Coming out...

I haven't written a lot lately, and that's probably a good thing.

I went to a concert the other week, and the singer remarked "I don't write songs when I am hula hooping in the backyard in the sunshine." I don't either. I use this blog to sort out difficult ideas and emotions, to put them on paper and see what they look like. It's not a daily diary, but that doesn't mean I haven't been thinking - I have actually been doing quite the opposite.

I feel like I just came out of the closet.

I just told my sister-in-law about my recent views on religion and that I go to the Unitarian Universalist church. I have shared my views with close friends, other devout Christians, and even family members. Though this was the first time I have shared them with someone who was close to me, who I knew would find fault with them.

I didn't go into the same level of detail with my grandmother about my views, but to the extent that I shared my biggest differences in theology, I felt like there was a reasonable agreement to disagree. That she respected my search and understood my perspective. I felt like my sister-in-law was left with the simple conclusion that I was wrong and I was doomed to hell. I think her biggest fears are that I am going to lead her kids, particularly my niece who looks up to me, into the fires of hell along with me (and all the other UU's). After our conversation I almost want to write a book just to explain my point of view and how I see Jesus and how he fits into my wider views on spirituality. It would certainly take that long to explain it all in detail...

I think the biggest break I have made is with my own ability to grasp "truth... and by that I mean the nature of God and the universe. I think Plato does a good job of describing this in his allegory of the cave. This also means I do not believe in the inerrancy of the Bible (or any holy book) which is a precursor to everything else most fundamentalists believe.

I feel like the Bible, for the most part, becomes almost an idol for most Christians. Without TOTAL faith in every word of the Bible it becomes untenable to support the spiderweb of claims which underpin "Southern Christianity." By acknowledging that there are imperfections I free myself to, as Jefferson said, "separate the diamonds from the dung." I found his work, to be particularly helpful in at least beginning the process of sorting out my own views. I had not realized what I stranglehold it had on me and the extent that it kept me from seriously considering other viewpoints (at least without an overly critical skepticism). The book that was most helpful in this process was One Bible, Many Voices: Different Approaches to Biblical Studies, By Susan Gillingham.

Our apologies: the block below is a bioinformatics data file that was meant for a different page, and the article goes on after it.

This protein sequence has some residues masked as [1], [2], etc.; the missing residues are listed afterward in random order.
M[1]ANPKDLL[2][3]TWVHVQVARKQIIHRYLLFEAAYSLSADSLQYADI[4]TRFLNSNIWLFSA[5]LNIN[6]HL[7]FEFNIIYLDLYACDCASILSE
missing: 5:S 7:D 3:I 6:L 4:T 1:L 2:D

I feel liberated.

I am taking classes at the Buddhist center right now and reading several books. I am also enjoying a class at the UU called Heart to Heart , which was actually written by a former minister here at the Church I go. It's based on the idea of open sharing and deep, deep listening that we often don't get a chance to do. I feel like I have finally opened myself up, admitted my own ignorance and and finally started SEARCHING again. It's a good feeling.

I also feel challenged.

I was asked to give a brief outline of my views during an inter-generational service at church in a few weeks. It's not a big deal, but I respect quite a few people at the congregation and I am taking this very seriously, both for myself, and for them. I really do want to be able to state rather clearly and succinctly what I believe and define an outline for how to live my life.

I feel like the entire point of my life thus far has been the search for meaning and purpose, but I have never sat down and written out what I believe. It has been an overarching goal for the past few months to sort all of this out and I am glad I was finally given a due date for the assignment.